High in the Taihang Mountains of the Henan Province, lies the village of Guoliang. For several years, the only way in or out, to and from the village was a set of stairs etched into the mountains called the “Sky Ladder”. The stairs were extremely slippery during rainy seasons and proved to be treacherous for even the strongest climbers of the village. The village, with a mere 350 inhabitants, pleaded with the government to find a solution, since they were completely isolated from the outside world.
As expected, the government closed the doors on the villagers and their plea for help. The villagers decided that if the government was not going to help its own citizens, then they have to help themselves. So, the villagers sent their 13 strongest men down the cliffs in an effort to pave way towards the outside world. None of the 13 men had any experience in engineering but they had a strong determination to help their friends and family.
Five years after the work began, the men, with patience, carved their way inch by inch to make a tunnel that connected the Guoliang village. In 1977, the roadway was completed. The tunnels have no pillars holding them and could collapse at any moment. The workers built the road around places with least resistance, so the road dips, twists and turns at unpredictable places.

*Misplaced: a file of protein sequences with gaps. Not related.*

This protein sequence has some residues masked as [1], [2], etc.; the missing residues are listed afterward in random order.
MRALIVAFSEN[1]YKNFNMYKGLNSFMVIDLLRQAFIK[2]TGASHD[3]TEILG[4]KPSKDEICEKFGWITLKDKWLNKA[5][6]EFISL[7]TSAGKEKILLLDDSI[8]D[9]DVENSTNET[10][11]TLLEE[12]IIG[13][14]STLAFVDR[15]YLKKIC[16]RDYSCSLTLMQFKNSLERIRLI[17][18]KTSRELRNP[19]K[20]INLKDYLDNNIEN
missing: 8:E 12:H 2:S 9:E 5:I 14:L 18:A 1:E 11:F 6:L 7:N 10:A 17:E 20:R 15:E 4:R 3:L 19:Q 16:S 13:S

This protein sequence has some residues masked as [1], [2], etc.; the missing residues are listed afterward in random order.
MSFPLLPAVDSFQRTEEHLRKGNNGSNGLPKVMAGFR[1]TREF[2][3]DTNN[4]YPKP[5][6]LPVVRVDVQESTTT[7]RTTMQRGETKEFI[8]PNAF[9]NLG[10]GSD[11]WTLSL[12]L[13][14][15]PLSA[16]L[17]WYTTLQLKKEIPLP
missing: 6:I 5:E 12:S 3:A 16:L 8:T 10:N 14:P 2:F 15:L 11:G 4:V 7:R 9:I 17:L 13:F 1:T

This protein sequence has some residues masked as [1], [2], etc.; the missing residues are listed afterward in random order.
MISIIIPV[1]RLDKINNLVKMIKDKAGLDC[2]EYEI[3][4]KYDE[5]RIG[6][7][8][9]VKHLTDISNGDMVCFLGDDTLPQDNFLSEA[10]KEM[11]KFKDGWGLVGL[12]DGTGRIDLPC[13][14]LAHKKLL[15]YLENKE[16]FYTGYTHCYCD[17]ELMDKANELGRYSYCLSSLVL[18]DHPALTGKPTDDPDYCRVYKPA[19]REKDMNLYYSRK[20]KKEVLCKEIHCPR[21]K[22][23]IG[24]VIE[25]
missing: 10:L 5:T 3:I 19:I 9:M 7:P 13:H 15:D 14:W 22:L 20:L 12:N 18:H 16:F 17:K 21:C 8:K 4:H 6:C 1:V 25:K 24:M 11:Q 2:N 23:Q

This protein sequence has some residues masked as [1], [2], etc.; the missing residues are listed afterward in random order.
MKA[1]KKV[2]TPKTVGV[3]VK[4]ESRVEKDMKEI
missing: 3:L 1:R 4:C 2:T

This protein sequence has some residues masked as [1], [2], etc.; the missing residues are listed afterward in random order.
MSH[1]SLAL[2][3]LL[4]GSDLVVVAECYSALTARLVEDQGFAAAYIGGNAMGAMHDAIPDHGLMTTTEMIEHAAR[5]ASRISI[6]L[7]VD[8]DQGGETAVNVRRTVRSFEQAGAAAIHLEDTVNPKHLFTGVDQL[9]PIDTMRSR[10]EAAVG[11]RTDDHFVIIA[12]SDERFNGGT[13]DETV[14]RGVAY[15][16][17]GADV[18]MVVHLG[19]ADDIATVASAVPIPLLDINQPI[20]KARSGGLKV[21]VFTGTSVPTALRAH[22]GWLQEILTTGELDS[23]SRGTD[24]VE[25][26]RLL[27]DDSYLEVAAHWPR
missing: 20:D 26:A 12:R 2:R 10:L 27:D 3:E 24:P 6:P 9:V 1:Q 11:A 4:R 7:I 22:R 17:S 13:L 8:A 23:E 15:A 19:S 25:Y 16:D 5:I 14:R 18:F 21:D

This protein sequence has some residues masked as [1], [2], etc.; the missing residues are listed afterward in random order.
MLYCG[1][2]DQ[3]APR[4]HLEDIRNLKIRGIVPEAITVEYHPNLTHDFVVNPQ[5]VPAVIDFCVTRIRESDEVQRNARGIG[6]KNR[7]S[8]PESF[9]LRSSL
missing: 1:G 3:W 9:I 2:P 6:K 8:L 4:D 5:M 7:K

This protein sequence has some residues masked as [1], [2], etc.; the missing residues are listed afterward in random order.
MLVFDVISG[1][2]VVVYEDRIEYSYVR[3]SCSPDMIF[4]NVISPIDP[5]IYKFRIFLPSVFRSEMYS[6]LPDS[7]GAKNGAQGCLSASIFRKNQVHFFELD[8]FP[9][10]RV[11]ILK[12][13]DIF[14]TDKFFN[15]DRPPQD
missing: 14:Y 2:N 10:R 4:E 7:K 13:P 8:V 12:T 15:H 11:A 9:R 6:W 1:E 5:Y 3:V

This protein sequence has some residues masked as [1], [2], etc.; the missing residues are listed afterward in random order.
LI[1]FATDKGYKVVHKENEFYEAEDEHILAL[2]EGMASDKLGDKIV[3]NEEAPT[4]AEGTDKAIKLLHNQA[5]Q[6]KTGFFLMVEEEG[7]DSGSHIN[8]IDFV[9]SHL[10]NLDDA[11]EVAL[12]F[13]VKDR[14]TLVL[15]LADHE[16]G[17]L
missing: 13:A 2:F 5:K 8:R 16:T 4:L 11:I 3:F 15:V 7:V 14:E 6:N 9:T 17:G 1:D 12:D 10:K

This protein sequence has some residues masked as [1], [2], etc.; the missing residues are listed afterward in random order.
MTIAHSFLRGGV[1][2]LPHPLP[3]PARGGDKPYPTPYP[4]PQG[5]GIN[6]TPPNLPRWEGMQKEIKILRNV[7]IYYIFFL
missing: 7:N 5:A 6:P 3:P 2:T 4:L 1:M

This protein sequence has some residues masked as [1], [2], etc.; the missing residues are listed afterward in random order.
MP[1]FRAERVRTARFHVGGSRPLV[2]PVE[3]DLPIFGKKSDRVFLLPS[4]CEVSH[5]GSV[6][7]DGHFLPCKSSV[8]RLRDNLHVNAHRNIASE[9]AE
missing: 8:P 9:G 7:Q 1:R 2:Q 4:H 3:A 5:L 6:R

4. The Zoji Pass in India
The Zoji Pass is located 11,500 ft above sea level and has no protective barriers. The mountain pass in India is considered to be one of the world’s most perilous road. The Zoji pass is sandwiched in between the Kashmir valley on one side and the Drass valley on the other. Apart from the fact that there are no barriers along the road, it is extremely narrow. It is also subjected to strong winds day and night, as well as occasional snowfall across the region; making it even more difficult to drive.
To top things off, landslides and avalanches are a regular thing. Since 2009, there have been more than 60 landslides, causing people to become stranded at the edge of the cliffs. Kashmir police had to rescue more than 350 people in 2009 alone. Zojila is actually the second highest pass, after Fotu La on the Srinagar-Leh National Highway, which is located at 13,000 ft above sea level.
5. The Leh-Manali Highway in India